Banned bee-killing pesticide to be used on English sugar beet in 2022
The UK Government has again given the go-ahead for the banned pesticide thiamethoxam to be applied to sugar beet crops across England in 2022.
This will be the second year running that usage has been granted, following a successful application by British Sugar, despite the government's own advisors recommending against its approval. Farmers wish to use the pesticide to kill off aphids, which transfer a virus that causes damage to crops.
Neonicotinoids (NNs) were banned for agricultural use in the UK and the EU in 2018 due to their devastating impact on bees. Even minute traces of these toxic chemicals in crop pollen or wildflowers play havoc with bees' ability to forage and navigate, with catastrophic consequences for the survival of their colony. A recent study showed that even one exposure of a neonicotinoid insecticide had significant impacts on their ability to produce offspring in future years.
British Sugar was successful when it made the same application last year, but bees were spared due to a cold winter which killed off large numbers of aphids, meaning the threshold for use was not met and thiamexthoxam was not used.
Neonicotionoid pesticides, including thiamethoxam, have a devastating impact on bees and other insects (Zeynel Cebeci / commons.wikimedia.org).
The Pesticide Collaboration, formed of health and environment organisations, says that the Government should be going much further to ensure that farmers have alternatives to harmful pesticides and increase the protection for bees and other wildlife from the harm caused by them.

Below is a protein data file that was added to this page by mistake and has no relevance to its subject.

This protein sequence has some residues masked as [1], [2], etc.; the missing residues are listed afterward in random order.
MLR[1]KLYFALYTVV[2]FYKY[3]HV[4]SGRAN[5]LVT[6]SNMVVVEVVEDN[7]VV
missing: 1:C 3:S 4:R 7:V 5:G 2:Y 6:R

Matt Shardlow, CEO of Buglife, said: "Neonicotinoids approved under the current pesticide approval process devastated populations of wild bees and heavily polluted rivers. It is shameful that no action has been taken to ensure that bee- and wildlife-destroying pesticides are properly assessed as being pollinator-safe before they are approved or derogated for use. The Government had the chance to do that in the Environment Bill, and failed to do so."
Joan Edwards, Director of Policy and Public Affairs at The Wildlife Trusts, added: "The Government's decision to allow farmers to use a banned chemical goes against the expert advice of its own Health and Safety Executive, and the Expert Committee on Pesticides.
"It's a clear betrayal of promises made to protect the natural world and comes at a time when nature declines are worse than ever. Thiamethoxam is known to have a devastating effect on wildlife – a single teaspoon is toxic enough to kill 1.25 billion bees.
"Less than two months ago the Government adopted a legally binding commitment to halt the decline of wildlife by 2030 within its flagship Environment Act – the authorisation of this neonicotinoid flies in the face of this commitment and sounds a death knell for millions of bees and other insects."